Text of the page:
Galileo learned to be careful in his experiments. It was known that thunder arrived some time after the lightning was seen.Firing a gun and timing the interval between the flash and the sound allowed the speed of sound to be measured. But did light travel instantly?

    (Teacher may ask class--how would you find out?).

      Galileo posted himself and a helper at night, a good distance apart, each with a lantern covered with a screen. Earlier, the helper was told--when you see the light, lift your screen. Galileo then lifted the screen and looked how long was the delay until he saw the return flash. The light, during that time, had to travel back and forth between him and his helper.

    (Teacher may ask class--do you see any problem with this experiment?)

      There was a delay, but Galileo realized it might just be the reaction time of the helper. He therefore repeated the experiment with the helper at a much greater distance. The delay was the same--and Galileo concluded that the velocity of light was too big to be measured this way.

      Now back to falling objects. Galileo showed light and heavy ones fell together: he did not ask why; that question was later taken up by Newton.

      [The question below takes matters too far afield. It should be skipped, unless (perhaps) a student raises it.

        Sometimes people argue the reason is clear--take the big stone, divide it into 10 little stones. When those stones were together they fell the way the big stone fell, so when they are apart, shouldn't they fall at the same speed?

          This leads to something important, which will however only be hinted at here (don't try to remember it at this stage). The basic answer: in air, yes, in water, no. Water slows down the fall of small stones much more effectively. But apart from air resistance, even completely free fall has something that opposes it. Fifty years later Newton finally understood how this happened, when he formulated his laws of motion. He named to opposing factor "inertia" and we now call it "mass." Ten small stones have the same inertia as the big one, so they fall just as fast.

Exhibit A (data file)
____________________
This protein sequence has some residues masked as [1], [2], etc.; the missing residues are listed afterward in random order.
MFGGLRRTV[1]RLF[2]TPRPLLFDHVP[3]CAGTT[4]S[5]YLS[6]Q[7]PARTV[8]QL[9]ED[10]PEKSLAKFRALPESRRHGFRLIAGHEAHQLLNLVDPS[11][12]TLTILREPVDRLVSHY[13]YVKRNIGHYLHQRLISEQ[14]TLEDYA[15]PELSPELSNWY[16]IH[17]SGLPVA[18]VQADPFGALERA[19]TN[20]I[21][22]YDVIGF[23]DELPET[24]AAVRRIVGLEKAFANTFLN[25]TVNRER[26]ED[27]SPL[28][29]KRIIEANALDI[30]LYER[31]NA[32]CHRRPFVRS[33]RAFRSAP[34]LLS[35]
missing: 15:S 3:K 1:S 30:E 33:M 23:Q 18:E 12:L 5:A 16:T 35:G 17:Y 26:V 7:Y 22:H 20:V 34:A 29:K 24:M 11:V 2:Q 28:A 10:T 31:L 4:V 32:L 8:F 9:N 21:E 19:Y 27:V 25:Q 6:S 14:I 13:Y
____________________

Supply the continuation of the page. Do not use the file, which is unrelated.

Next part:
The thing we note about falling objects is their velocity: it starts slow and gets faster and faster.
      What is velocity, anyway?... Then go on to acceleration.

    Guiding questions and additional tidbits

    -- What is the velocity of a moving object?

      The rate at which it covers distance.

    -- What is speed?

      The magnitude of the velocity. We may use the terms interchangably now, but in a later stage we will also have to pay attention to the direction of the velocity.
      [Using "velocity" at this stage justifies the use of "v" and also of using "+" or "-" signs.]

    -- If an object covers distance S meters in time t seconds--what is its velocity [or speed] v?

      v = S/t meters per second, abbreviated m/s. (Strictly speaking, that is its average velocity.)

    This, by the way is a formula, not an equation. The difference between equations and formulas is explained in the section on formulas.